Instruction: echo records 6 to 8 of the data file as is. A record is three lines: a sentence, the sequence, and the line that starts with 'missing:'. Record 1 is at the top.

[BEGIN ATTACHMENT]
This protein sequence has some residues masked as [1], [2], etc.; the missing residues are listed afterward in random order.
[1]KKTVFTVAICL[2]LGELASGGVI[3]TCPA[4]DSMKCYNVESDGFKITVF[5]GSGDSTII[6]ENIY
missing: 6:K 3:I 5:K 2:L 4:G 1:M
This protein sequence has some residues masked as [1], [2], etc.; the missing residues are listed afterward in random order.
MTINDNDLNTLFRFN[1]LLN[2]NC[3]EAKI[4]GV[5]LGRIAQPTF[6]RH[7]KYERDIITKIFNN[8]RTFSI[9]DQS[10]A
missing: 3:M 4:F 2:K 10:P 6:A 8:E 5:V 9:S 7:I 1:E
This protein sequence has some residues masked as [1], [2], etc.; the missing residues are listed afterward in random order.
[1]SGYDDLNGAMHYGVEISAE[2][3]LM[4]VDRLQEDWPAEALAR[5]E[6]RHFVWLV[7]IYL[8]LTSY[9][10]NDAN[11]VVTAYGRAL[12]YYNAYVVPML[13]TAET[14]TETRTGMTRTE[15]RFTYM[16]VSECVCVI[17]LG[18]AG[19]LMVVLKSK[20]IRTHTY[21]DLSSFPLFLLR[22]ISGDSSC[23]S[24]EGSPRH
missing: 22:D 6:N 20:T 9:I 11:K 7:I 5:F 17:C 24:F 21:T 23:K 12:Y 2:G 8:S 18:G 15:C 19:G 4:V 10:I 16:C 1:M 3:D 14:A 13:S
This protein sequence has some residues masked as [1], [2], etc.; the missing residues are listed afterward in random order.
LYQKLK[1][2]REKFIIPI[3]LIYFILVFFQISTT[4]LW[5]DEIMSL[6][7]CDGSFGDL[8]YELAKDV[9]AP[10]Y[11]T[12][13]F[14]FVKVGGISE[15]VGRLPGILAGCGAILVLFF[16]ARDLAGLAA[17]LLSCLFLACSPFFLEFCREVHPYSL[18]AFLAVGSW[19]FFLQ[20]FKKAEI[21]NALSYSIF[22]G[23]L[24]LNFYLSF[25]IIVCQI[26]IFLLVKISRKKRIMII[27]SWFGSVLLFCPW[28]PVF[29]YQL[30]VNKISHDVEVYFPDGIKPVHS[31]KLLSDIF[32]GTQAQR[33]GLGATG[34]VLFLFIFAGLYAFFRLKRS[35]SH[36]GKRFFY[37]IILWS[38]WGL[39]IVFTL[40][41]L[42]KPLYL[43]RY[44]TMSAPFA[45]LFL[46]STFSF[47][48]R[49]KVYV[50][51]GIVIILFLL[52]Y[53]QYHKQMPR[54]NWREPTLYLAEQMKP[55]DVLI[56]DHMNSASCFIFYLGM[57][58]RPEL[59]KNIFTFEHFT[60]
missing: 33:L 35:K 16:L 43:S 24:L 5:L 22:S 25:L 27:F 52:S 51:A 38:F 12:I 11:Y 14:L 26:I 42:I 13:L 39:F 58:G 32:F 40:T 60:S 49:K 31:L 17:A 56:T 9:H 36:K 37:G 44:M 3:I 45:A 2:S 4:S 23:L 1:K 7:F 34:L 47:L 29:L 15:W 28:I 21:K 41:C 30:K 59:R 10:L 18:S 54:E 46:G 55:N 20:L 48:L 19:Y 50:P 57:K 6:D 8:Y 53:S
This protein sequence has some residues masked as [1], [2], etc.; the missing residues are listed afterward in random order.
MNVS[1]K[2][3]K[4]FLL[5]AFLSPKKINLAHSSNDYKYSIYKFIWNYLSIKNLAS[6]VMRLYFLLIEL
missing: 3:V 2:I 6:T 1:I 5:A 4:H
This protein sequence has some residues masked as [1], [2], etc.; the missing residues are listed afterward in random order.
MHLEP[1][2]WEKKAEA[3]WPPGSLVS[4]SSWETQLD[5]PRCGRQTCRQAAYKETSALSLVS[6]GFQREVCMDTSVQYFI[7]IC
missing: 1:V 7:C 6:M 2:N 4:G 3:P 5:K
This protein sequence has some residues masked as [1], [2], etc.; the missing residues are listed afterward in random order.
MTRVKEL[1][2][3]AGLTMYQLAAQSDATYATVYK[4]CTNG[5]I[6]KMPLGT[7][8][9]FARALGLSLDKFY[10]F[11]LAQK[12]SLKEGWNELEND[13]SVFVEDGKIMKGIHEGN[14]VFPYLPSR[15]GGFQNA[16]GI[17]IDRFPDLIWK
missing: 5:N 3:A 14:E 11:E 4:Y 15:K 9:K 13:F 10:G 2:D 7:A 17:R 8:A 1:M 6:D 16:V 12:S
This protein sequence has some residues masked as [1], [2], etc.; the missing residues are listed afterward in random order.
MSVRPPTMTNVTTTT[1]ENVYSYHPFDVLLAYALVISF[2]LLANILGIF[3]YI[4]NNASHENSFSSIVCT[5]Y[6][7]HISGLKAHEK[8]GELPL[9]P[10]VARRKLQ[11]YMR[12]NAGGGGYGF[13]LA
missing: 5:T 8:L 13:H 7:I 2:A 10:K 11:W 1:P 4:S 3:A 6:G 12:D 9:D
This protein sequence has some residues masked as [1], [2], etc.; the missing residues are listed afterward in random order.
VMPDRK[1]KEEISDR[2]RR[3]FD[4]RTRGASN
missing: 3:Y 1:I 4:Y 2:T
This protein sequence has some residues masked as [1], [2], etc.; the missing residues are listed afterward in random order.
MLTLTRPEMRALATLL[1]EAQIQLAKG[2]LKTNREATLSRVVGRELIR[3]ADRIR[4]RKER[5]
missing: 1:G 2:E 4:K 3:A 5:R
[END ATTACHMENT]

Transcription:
This protein sequence has some residues masked as [1], [2], etc.; the missing residues are listed afterward in random order.
MHLEP[1][2]WEKKAEA[3]WPPGSLVS[4]SSWETQLD[5]PRCGRQTCRQAAYKETSALSLVS[6]GFQREVCMDTSVQYFI[7]IC
missing: 1:V 7:C 6:M 2:N 4:G 3:P 5:K
This protein sequence has some residues masked as [1], [2], etc.; the missing residues are listed afterward in random order.
MTRVKEL[1][2][3]AGLTMYQLAAQSDATYATVYK[4]CTNG[5]I[6]KMPLGT[7][8][9]FARALGLSLDKFY[10]F[11]LAQK[12]SLKEGWNELEND[13]SVFVEDGKIMKGIHEGN[14]VFPYLPSR[15]GGFQNA[16]GI[17]IDRFPDLIWK
missing: 5:N 3:A 14:E 11:E 4:Y 15:K 9:K 13:F 10:G 2:D 7:A 17:R 8:A 1:M 6:D 16:V 12:S
This protein sequence has some residues masked as [1], [2], etc.; the missing residues are listed afterward in random order.
MSVRPPTMTNVTTTT[1]ENVYSYHPFDVLLAYALVISF[2]LLANILGIF[3]YI[4]NNASHENSFSSIVCT[5]Y[6][7]HISGLKAHEK[8]GELPL[9]P[10]VARRKLQ[11]YMR[12]NAGGGGYGF[13]LA
missing: 5:T 8:L 13:H 7:I 2:A 10:K 11:W 1:P 4:S 3:A 6:G 12:D 9:D